The Securities and Exchange Commission last week blocked Calabasas-based homebuilder Ryland Group Inc. from removing an environmentalist group's resolution from its proxy ballot.


Ryland sought to delete the proposal from New York-based Nathan Cummings Foundation, which seeks to require the company to find ways to reduce greenhouse gas emissions those caused by construction and emissions produced by the materials in homes.


The proposal would require the formation of an independent committee of the board, which would prepare a report on how the company is responding to rising regulatory, competitive and public pressure to increase energy efficiency and reduce greenhouse gas emissions. The vote is expected to take place in September, at Ryland's annual shareholder meeting.


Ryland argued that it should be able to remove the item because the proposal contains statements of opinion and seeks to "micro-manage" financial risks. In addition, the company says that stockholders aren't capable of making a judgment on the subject matter.


However, in a Feb. 1 letter, attorney-advisor Daniel Greenspan said the SEC wouldn't allow Ryland to remove the item. "We are unable to concur in your view that Ryland may exclude the proposal," he wrote. "Accordingly, we do not believe that Ryland may omit the proposal from its proxy materials."


"We feel this is a long-term shareholder issue," said Caroline Williams, the foundation's chief financial and investment officer. "If these issues aren't addressed it could hurt long-term shareholder value."


The foundation has placed similar ballot positions on the proxy statements of homebuilders Lennar Corp. and Centex Corp.


The foundation has been successful in getting automobile manufacturers and oil refinery owners to agree to reduce their greenhouse gas emissions.


"This is actually part of much larger global warming shareholder campaign," said Lance Lindblom, the foundation's president and chief executive. "The focus on homebuilders and real estate investment trusts is a new aspect of it."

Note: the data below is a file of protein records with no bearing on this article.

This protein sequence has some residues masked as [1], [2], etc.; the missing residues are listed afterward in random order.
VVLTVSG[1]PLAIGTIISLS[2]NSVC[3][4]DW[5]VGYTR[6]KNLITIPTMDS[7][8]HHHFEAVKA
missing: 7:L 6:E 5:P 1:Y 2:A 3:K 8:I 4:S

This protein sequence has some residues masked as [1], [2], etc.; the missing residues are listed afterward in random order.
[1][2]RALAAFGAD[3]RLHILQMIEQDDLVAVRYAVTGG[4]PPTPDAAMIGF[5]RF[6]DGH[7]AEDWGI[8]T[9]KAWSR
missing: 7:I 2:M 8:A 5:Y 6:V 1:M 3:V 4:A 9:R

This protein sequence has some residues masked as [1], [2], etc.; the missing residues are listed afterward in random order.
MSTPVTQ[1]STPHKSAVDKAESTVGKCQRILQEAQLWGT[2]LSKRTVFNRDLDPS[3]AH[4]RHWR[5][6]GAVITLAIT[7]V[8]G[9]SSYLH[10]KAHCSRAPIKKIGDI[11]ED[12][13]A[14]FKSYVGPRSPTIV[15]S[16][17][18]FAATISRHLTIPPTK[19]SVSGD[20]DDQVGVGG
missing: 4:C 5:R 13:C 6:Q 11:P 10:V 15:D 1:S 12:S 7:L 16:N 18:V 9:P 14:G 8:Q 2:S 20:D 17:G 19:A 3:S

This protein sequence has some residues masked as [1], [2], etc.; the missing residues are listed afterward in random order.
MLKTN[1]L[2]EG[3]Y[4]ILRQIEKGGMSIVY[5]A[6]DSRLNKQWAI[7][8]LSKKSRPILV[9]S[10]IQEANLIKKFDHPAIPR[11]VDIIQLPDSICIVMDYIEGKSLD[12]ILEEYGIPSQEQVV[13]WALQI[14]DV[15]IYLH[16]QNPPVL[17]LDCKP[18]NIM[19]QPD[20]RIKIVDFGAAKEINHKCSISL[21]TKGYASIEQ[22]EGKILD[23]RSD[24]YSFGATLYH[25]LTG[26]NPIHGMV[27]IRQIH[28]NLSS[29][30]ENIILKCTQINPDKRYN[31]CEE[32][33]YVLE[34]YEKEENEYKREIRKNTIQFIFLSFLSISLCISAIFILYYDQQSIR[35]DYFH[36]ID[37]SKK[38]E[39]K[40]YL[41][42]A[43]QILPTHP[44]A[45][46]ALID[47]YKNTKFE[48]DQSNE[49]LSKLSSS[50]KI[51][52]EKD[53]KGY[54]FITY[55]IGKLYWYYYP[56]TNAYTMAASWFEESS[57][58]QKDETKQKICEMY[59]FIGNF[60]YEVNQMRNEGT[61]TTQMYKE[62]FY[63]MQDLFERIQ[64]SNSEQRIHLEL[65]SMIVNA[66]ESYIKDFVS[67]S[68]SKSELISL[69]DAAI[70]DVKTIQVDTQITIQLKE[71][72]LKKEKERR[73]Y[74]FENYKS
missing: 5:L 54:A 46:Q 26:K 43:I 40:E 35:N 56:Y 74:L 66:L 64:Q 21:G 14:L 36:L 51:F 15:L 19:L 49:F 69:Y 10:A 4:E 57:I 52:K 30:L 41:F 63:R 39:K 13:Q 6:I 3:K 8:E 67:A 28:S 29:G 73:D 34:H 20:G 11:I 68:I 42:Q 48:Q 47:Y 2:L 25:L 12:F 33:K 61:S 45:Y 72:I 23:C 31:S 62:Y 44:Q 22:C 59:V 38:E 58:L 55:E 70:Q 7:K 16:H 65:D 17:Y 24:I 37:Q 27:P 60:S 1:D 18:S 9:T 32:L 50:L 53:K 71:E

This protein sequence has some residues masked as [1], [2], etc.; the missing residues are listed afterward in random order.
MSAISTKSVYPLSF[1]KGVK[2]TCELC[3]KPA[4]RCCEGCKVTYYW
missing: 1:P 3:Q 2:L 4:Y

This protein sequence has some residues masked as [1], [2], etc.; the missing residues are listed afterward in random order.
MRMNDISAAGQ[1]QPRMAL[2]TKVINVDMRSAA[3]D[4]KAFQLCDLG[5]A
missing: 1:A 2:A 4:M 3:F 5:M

Ryland spokeswoman Jyoti Nanda wrote in an e-mail that the initiative sought by the foundation covers topics the company already addresses. As a policy, the company uses energy-efficient appliances and products, Nanda wrote.
Andy Fixmer


Private Gym
Sports Club Co. last week announced a proposal by its four principal stockholders and their affiliates to take the company private and retire its outstanding senior secured debt.


Under the proposal, shareholders will receive $2 for each share of common stock they own through the merger of a newly formed entity owned by the company's four principal stockholders, Millennium Partners; Rex A. Licklider, its vice chairman, chief executive and interim president; Chairman D. Michael Talla; and Kayne Anderson Capital Advisors LP.


Prior to last Thursday's announcement, Sports Club Co.'s stock was trading at $1.70 per share.


The Los Angeles-based company also said it planned to sell six of its nine sports and fitness complexes to Millennium for $65 million, including three gyms in New York and clubs in Boston, Washington, D.C., and San Francisco. Millennium will also assume management of a club in Miami. The newly formed entity will own and operate three Sports Club/LA units, including clubs in Los Angeles, Beverly Hills and Irvine.


Sports Club Co. also intends to arrange for new financing and use that, along with a portion of the remaining proceeds of the asset sale, to retire its outstanding $100 million of senior secured notes due in March 2006.


The company announced in December it was considering acquisition offers for some or all of its assets, including a proposal from Millennium. Last month, Philip Swain resigned as president of the Sports Club and was replaced by Licklider on an interim basis.


The company, has lost money every year since 2000. In the quarter ended Sept. 30, 2004, it posted a loss of $5.7 million on revenues of $36.4 million.
Rebecca Flass


This and That
Van Nuys-based Cherokee Inc. signed an exclusive agreement with Arcila-Duque Interiors Inc. to represent home and product designer Juan Carlos Arcila-Duque. Under the terms of the deal, Cherokee will create licensing opportunities for the Juan Carlos brand, with the goal of offering home products. PMC Global Inc., the privately held industrial conglomerate in Sun Valley, sold its Gusmer Corp. unit to publicly-traded Graco Inc. for $45 million in cash. In a related transaction, Graco also acquired the stock of PMC's Gusmer Europe S.L. unit, based in Vilanova, Spain, for an additional $20 million. Los Angeles investment management firm Ares Management LLC has acquired a 50 percent stake in AmeriQual, an Evansville, Ind.-based provider of ready-to-eat meals used by military personnel. Guitar Center Inc. agreed to acquire the privately held Music & Arts Center chain, which includes 60 retail stores and seven instruction centers, for $90 million. The deal allows the Westlake Village-based company to build the music education side of its business and will also nearly quadruple the number of its stores. Guitar Center has operated 138 stores in 33 states. As part of the transaction, Guitar Center will assume about $8 million in debt and deferred obligations.

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